GoPro (GPRO) stock is dropping like a rock today, continuing a severe pullback in its share price that began in early October. GPRO stock more than quadrupled in value since its IPO in late June at at $24, setting record highs just over three months later when shares peaked at near $100 a pop.
By that point, many investors found themselves wondering the same thing: Just how high can the GoPro stock price go, and how quickly can it get there?
GoPro’s Unforced Error: Weaseling Around Lockup Period
On Oct. 2, the San Mateo-based wearable camera-maker announced that its founders, Nick and Jill Woodman, were founding a charity that allowed the two insiders to avoid the traditional “lockup period” designed to prevent insiders from unloading shares in the months immediately following an IPO.
JPMorgan (JPM), the lead underwriter of the GoPro IPO, facilitated the sneaky move, releasing 5.8 million of the roughly 20.5 million public shares to the Jill + Nicholas Woodman Foundation. While almost every charity under the sun has a stated mission or purpose from the minute it’s founded, the Jill + Nicholas Woodman Foundation to this day has no stated mission. There’s still no word about exactly what the charity is supporting.
Wall Street figured out the mission of the Jill + Nicholas Woodman Foundation pretty quickly though: The mission gave the founders a way to cash out of their holdings before the lockup period expired.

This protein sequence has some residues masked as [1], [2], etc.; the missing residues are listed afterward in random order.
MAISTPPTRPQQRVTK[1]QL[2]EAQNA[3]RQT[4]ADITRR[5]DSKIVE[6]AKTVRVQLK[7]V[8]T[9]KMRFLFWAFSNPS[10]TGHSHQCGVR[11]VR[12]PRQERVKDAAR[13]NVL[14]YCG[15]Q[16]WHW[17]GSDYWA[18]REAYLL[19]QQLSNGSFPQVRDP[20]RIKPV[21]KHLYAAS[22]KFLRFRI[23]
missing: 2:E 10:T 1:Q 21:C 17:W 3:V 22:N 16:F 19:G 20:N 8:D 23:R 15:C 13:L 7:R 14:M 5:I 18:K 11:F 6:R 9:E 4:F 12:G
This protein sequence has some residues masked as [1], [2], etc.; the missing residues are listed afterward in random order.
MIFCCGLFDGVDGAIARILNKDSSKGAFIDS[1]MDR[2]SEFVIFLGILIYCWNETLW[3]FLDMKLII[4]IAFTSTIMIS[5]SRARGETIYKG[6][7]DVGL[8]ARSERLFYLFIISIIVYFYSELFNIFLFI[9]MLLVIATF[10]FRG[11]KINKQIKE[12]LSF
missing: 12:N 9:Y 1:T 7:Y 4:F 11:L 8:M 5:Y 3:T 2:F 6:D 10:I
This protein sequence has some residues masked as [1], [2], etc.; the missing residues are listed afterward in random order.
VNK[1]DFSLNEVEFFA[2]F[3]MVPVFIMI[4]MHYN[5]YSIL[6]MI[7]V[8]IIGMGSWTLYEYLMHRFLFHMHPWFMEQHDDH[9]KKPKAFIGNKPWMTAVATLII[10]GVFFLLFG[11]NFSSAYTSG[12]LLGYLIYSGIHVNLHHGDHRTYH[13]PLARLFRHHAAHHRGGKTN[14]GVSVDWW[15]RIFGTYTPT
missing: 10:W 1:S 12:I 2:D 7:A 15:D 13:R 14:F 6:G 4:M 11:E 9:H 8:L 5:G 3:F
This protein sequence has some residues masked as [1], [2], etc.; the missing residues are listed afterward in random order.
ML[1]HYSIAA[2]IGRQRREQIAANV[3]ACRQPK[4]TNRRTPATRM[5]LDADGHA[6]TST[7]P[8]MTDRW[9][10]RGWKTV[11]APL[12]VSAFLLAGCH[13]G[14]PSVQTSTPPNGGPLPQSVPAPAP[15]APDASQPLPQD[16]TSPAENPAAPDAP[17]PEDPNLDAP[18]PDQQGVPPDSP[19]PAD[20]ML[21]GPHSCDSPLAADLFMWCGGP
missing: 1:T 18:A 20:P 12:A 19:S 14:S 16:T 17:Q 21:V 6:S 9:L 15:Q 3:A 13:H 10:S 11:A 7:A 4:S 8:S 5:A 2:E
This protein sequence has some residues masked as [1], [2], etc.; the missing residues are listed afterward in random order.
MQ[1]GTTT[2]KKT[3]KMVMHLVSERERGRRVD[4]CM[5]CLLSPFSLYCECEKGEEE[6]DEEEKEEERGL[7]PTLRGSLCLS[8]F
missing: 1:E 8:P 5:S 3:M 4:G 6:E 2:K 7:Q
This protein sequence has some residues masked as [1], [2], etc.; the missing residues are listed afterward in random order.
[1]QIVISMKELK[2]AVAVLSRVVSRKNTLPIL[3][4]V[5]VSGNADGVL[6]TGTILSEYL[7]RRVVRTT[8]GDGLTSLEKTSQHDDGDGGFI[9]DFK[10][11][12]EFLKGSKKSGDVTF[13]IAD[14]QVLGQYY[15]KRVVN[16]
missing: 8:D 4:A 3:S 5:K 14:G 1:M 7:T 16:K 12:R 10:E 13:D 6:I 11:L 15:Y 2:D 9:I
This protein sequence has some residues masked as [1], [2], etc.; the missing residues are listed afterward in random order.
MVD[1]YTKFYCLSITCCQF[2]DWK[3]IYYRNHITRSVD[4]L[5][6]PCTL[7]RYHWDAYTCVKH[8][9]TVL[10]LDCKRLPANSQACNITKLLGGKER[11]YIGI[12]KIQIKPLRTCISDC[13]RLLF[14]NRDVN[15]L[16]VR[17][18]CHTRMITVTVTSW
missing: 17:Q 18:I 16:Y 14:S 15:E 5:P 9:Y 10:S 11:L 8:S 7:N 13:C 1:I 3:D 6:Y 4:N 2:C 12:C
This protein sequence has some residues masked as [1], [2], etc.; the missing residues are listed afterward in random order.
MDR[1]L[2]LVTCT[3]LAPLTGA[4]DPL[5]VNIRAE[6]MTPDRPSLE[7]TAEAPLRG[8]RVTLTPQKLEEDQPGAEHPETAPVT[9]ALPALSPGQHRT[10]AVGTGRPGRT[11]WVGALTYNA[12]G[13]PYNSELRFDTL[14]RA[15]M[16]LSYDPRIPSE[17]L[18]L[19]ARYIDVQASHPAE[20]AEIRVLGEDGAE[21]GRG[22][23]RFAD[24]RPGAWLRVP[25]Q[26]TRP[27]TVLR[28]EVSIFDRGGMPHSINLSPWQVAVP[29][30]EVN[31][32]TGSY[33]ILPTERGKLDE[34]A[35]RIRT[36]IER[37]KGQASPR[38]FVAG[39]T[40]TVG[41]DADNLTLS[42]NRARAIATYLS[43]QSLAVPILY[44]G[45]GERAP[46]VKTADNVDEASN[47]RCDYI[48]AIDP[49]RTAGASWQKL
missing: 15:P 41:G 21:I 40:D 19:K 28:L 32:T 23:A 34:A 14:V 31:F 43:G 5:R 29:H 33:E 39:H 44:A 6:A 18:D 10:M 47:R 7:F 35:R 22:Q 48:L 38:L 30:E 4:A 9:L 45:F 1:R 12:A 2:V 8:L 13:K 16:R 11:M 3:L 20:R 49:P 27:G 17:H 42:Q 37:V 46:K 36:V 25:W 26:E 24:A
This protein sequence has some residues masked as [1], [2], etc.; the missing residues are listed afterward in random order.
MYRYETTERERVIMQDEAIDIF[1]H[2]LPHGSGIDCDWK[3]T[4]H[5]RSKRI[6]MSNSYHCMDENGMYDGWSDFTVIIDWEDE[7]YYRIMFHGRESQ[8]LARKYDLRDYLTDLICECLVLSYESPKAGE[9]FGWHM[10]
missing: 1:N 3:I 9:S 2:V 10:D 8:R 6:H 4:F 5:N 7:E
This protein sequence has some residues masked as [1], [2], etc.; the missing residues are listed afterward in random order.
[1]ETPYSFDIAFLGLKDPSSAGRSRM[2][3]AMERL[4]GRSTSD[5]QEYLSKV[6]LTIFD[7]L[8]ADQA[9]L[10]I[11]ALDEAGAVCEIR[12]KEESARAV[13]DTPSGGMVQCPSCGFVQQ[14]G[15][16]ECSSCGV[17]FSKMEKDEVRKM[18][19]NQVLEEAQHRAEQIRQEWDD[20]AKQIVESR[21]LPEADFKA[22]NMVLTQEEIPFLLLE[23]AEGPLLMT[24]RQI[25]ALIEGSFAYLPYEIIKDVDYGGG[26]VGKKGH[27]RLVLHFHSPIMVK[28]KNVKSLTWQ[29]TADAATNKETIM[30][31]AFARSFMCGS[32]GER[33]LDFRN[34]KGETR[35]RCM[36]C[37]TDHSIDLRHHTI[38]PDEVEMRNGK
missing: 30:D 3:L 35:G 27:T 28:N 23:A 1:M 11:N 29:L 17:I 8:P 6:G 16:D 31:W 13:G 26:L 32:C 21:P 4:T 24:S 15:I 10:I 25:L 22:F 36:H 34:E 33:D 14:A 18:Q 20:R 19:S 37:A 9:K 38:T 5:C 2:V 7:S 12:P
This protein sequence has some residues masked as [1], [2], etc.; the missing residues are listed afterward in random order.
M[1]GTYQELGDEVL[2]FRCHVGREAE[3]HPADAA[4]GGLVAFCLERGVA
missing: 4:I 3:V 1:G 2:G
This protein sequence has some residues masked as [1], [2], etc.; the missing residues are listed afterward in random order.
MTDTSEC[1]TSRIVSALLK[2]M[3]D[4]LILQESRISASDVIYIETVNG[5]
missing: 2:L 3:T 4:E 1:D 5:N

Oppenheimer: It’s All Downhill From Here
Investors didn’t appreciate this sly tactic, promptly sending GPRO stock plunging after the seemingly bogus foundation was announced. Although the stock briefly recovered from the intraday decline, GoPro’s meteoric rise on Wall Street had hit a ceiling. Shortly thereafter, rumors swirled that the legendary Formula One driver Michael Schumacher — who sustained a serious brain injury last year while skiing — may have been more severely injured because he was wearing a GoPro camera at the time.
Although the journalist who made the claim later recanted his statement, the damage was done, and GoPro stock briefly fell below the $70 level before staging a minor comeback on the recanted claim.
Today GPRO stock is back below $70, but this time it looks like it could be more than just a brief slip. Shares shed nearly 8% in trading Monday as Oppenheimer analyst Andrew Uerkwitz slammed the stock on valuation concerns, initiating coverage of the actions sports-focused company at “underperform” and giving the stock a $45 price target.
Citing high short interest (about 40% of outstanding shares are being sold short) and frothy multiples, the Oppenheimer analyst has a convincing argument. Even Uerkwitz’s $45 price target values GPRO stock at 35 times his 2016 EPS estimate of $1.28, a very hefty number for a forward P/E ratio.
No wonder Jill and Nick Woodman wanted to sell out early.
I think I speak for others who want to see good in the world when I say I’m waiting eagerly with bated breath for the noble mission statement of the Jill + Nicholas Woodman foundation. Will it be world hunger? The environment? Education? Poverty? One shudders in awe and admiration at the scope of the charitable plans the Woodmans must have if their mission statement alone has taken nearly a full month to craft.
As of this writing John Divine held no positions in any of the stocks mentioned. You can follow him on Twitter at @divinebizkid.